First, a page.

Why’s Motor Trend Drinking the Green All Electric Vehicle Kool-Aid?

I have a subscription to Motor Trend magazine. Since the inauguration of Joe Biden I have seen a distinct effort by their writers to go green, like soylent green.

The writers of Motor Trend are trending toward becoming woke personified when it comes to all electric vehicles (EVs). Their 2022 car, truck and SUV of the year are all EVs.

QUESTION: Why has Motor Trend abandoned the Internal Combustion Engine (ICE)?

U.S. consumers use Internal Combustion Engines in:

  • Cars, sport utility vehicles, light trucks, and motorcycles.
  • Recreational vehicles and boats.
  • Small aircraft.
  • Equipment and tools used in construction, farming, forestry, and landscaping.
  • Electricity generators for portable and emergency power supply.

U.S. Companies use Internal Combustion Engines in:

  • Commercial and corporate aircraft.
  • Commercial ships and cruise liners.
  • To run factories, printing presses and other manufacturing equipment to make cars, planes, trucks, trains, batteries, televisions, portable phones, computers and on and on.
  • Farmers use tractors to till the soil, fertilizer made from fossil fuels to grow crops, and trucks and farmers and ranchers use trains to move their goods to local wholesale stores and retail markets for sale.
  • Getting goods, food and medicines, and services, from lawn care to AC maintenance, to consumers requires cheap and reliable transportation.
  • To travel to conferences about climate change.

Now think about all of the people who are employed making parts, accessories, designing and engineering cars, ships, boats, aircraft, finding, producing and distributing fossil fuels all for the above Internal Combustion Engines!

The Cost of All Electric Vehicles

Motor Trend in its January 2022 edition named the yet to be mass produced Lucid all EV sedan as Car of the Year. But why?

In a February 5th, 2020 After Market News article titled “LANG RESEARCH: 36M MORE ICE CARS TO HIT U.S. ROADS BY 2030” the editorial staff reported:

Internal Combustion Engine (ICE) cars and light trucks on U.S. roads will climb by 36 million between now and 2030, despite predictions of their rapid replacement by electric vehicles. That’s according a new report from Lang Marketing Resources, a leading automotive market intelligence firm with more than 30 years of experience in the vehicle products industry.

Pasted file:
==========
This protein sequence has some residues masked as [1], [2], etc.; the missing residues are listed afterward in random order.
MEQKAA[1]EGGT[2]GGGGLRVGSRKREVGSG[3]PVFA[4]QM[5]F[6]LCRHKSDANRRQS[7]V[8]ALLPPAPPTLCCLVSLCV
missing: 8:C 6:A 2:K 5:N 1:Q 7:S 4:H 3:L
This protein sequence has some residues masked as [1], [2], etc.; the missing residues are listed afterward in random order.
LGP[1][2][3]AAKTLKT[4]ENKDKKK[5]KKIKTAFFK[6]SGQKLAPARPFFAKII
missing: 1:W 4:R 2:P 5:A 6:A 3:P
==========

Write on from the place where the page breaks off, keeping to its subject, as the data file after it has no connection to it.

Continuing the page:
“Cancel the obituary of the Internal Combustion Vehicle,” said Jim Lang, president and lead author of the report, “they will grow in number in the U.S. throughout the decade.”

The dominant ICE share of vehicles in operation (VIO) going forward, recording an approximate 95% share during 2030, will generate robust aftermarket parts and repair volume in the U.S. for many years.

“Peak ICE, the year when Internal Combustion Engine vehicles reach their maximum number, could arrive as late as 2035,” predicted Lang.

This is at a time when Motor Trend’s Angus MacKenzie in an article about an ICE car, the GMA T.50, ended by saying,

I have a feeling the GMA T.50 [ICE car] may be the last glorious rage against the dying of the internal combustion engine.

Is MacKenzie drinking the Green All EV Kool-Aid? Is he listening to Al Gore, Green New Deal proponent Alexandra-Ocasio Cortez,  Swedish climate activist Greta Thunberg and Joe Biden more than he’s listening to American consumers?

Drinking the Green Kool-Aid

Motor Trend, by drinking the Green All Electric Vehicle Kool-Aid, will do great damage to individuals, families, communities, states and America.

Batteries are not emissions free and certainly contribute to so called “Climate Change” yet activists who push the persistent, persuasive and unrealistic myths of Climate Change are also advocates for “alternative power sources” including solar, wind and battery powered devices like all electric cars.

Electric Batteries Are Not Zero Emissions Power Sources

By Bruce Haedrich

There are two orders of batteries, rechargeable, and single use. The most common single-use batteries are A, AA, AAA, C, D. 9V, and lantern types. Those dry-cell species use zinc, manganese, lithium, silver oxide, or zinc and carbon to store electricity chemically. Please note they all contain toxic, heavy metals.  Rechargeable batteries only differ in their internal materials, usually lithium-ion, nickel-metal oxide, and nickel-cadmium.

But that is not half of it. For those of you excited about electric cars and a green revolution, I want you to take a closer look at batteries and windmills and solar panels. These three technologies share what we call environmentally destructive embedded costs.”

He paused, “I weigh one thousand pounds, and as you see, I am about the size of a travel trunk.” NM’s lights showed he was serious. “I contain twenty-five pounds of lithium, sixty pounds of nickel, 44 pounds of manganese, 30 pounds cobalt, 200 pounds of copper, and 400 pounds of aluminum, steel, and plastic. Inside me are 6,831 individual lithium-ion cells.

It should concern you that all those toxic components come from mining. For instance, to manufacture each auto battery like me, you must process 25,000 pounds of brine for the lithium, 30,000 pounds of ore for the cobalt, 5,000 pounds of ore for the nickel, and 25,000 pounds of ore for copper. All told, you dig up 500,000 pounds of the earth’s crust for just – one – battery.”